Friday, September 5, 2014

Notes, Redux


Art can change your life
I'm convinced: that nagging feeling is correct - the one that tells you, "This can't be all there is."

Art is proof. It's a concrete portal to a renewed sense of real life, the promise of experiencing yourself and the life around you in a more authentic way. The problem is, in reality YOU are the portal, and art, like everything else, only reflects back what you bring to it. So what, exactly, is “real?”

Christopher Volpe, View from Laudholm Farm, York, ME

My practice tends to swing between abstraction and representation, which, unfortunately, are are often the terms in which I think of my work. Because every now and then I wake up and realize that it doesn't really matter - in reality, a painting is worthy (or not) for reasons other than style, technique, or artistic approach.

JMW Turner, Off Margate, c. 1850

The exhibition Turner and the Sea (which closed at the Peabody Essex Museum in Massachusetts on Sept. 1) demonstrated to me (among other things), that contrary to the Modernist's battle cry, a great artist need not reject or shatter conventions to create lasting works of genius.

I think what's needed for truly good work is the determination to combine inherited conventions with personal vision but to put that vision first - to make technique subservient to a moment of authentically felt heightened emotional perception. In practice this means to use all the art you possess to serve a preexisting sensation rather than to dress up a conventional landscape with personal touches - to begin with the feeling, totally unsure of anything else, letting go of the question of whether or not you are about to make a good painting. This is my new plein-air rallying cry.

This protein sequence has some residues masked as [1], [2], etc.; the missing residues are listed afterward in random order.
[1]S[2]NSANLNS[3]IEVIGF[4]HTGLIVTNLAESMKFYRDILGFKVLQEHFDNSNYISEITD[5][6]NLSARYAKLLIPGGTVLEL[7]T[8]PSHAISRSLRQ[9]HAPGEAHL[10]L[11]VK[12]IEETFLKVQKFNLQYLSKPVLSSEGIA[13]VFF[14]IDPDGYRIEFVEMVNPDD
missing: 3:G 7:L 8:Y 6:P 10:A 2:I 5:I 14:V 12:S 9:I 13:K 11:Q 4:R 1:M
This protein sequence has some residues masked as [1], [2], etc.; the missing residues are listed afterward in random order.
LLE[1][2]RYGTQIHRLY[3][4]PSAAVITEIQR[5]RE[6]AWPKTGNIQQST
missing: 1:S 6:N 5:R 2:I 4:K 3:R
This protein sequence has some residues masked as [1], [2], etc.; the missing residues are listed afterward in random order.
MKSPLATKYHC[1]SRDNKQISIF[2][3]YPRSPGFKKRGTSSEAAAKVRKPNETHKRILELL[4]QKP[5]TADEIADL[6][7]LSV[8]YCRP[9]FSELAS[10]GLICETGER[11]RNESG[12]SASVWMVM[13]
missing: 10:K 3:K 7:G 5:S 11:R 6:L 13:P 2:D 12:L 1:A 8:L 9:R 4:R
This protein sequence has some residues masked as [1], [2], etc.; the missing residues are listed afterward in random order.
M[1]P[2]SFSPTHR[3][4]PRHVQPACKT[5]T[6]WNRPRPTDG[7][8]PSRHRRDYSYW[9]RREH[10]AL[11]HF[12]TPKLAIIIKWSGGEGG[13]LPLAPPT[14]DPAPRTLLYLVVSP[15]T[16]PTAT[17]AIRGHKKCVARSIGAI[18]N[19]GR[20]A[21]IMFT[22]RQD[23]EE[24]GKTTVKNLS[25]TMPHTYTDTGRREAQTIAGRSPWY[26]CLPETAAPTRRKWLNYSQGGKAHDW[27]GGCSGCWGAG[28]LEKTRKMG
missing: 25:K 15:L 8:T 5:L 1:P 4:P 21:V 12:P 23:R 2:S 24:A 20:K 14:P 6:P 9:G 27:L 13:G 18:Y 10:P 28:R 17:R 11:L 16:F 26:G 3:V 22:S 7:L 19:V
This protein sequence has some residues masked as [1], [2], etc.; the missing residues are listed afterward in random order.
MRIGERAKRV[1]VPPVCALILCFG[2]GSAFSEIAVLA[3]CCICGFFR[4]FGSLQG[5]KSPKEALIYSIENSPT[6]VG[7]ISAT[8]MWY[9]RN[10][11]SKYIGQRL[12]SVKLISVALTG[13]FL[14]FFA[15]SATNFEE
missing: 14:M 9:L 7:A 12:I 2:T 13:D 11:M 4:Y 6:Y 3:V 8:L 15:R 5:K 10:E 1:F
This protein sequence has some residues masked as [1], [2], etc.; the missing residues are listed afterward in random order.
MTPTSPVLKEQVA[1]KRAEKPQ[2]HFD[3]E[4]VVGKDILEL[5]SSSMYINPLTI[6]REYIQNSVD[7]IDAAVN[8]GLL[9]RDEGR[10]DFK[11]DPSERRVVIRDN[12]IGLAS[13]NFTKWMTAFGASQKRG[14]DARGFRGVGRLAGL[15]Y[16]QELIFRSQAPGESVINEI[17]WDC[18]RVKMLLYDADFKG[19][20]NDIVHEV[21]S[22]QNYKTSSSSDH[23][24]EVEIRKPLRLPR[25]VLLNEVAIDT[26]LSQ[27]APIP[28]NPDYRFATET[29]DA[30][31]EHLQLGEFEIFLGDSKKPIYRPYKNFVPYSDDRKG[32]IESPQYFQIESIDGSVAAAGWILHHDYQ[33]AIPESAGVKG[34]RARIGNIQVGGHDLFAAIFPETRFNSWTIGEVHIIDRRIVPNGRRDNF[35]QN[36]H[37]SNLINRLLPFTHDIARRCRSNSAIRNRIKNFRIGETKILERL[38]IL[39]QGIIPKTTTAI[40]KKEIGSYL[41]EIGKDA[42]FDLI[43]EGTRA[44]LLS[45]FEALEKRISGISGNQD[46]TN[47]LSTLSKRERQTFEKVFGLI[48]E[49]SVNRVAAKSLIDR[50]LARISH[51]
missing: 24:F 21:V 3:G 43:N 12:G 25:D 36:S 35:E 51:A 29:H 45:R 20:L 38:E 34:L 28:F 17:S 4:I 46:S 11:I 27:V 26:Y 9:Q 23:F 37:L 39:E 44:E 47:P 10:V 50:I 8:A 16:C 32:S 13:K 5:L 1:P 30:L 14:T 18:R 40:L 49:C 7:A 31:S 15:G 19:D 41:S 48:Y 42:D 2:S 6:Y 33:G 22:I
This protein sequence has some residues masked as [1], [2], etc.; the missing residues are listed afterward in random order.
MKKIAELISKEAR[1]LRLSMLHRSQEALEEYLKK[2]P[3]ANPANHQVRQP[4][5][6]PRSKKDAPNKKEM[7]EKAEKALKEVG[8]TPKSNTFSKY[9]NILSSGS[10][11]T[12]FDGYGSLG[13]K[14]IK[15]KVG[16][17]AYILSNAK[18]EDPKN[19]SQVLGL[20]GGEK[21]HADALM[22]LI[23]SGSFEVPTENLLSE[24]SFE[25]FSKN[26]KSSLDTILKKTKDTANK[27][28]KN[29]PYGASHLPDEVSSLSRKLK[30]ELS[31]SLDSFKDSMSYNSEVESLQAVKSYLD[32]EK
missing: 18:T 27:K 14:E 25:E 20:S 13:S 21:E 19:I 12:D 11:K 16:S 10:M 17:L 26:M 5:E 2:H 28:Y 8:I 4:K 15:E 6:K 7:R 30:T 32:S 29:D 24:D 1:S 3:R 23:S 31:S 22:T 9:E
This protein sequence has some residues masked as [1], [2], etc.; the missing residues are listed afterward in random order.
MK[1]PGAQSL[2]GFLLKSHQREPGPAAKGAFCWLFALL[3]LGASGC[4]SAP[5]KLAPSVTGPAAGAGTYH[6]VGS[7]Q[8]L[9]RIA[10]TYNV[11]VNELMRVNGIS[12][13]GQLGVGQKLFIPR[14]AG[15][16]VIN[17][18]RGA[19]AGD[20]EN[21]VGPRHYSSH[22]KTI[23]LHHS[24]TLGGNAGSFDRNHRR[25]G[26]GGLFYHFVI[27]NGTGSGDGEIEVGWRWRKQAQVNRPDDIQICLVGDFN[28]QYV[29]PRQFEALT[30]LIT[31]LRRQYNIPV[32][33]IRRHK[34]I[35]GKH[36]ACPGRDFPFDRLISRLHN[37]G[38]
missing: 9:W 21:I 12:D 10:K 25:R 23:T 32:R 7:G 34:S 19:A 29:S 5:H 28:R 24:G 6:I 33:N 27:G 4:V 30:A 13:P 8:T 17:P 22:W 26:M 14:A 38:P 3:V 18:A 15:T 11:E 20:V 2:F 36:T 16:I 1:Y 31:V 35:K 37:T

Christopher Volpe, Provincetown, Late August

I realize that the unspoken assumption behind these ideas is that the quality of a work of art depends as much on the depth and quality of the artist's self development (as a person) as upon his or her "talent," training, or technique (a trap for artists at any stage). 

But if this is true, the resulting work becomes more than just a picture; it becomes a reminder that options are open and that much more is possible.

Cezanne, Still Life with Apples

Fortunately or unfortunately, it ONLY becomes real in the process of painting! Despite such promises of transcendence, working out an artistic practice in your head is like wrestling with ghosts.

So you paint for the sake of painting, waiting for the magic. Maybe the more often the magic comes, the easier it becomes to summon it (one can hope!). 

Quite recently, I've been able, for brief interludes, to stop overthinking it and just keep painting. It's like sleepwalking - even if, inevitably (as Billy Joel says), you wake up with yourself.


Christopher Volpe, Summer, Rocky Pond

8 comments:

  1. Thanks very much for these last two posts. You put into words ideas that have been very elusive to me lately. Your Provincetown painting is beyond beautiful!

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  2. Great post Christopher! Very thoughtful words indeed. Love the new work - gorgeous!

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  3. Some great profound ideas on making good, heart-felt art . . . thank you!

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  4. So glad you think so, Grant - thanks.

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  5. This is a wonderful post Chris. All the things I have been feeling and thinking but didn't have the words...and you did. Thank you!

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  6. Thanks Maryclare- nice to hear from you :-)

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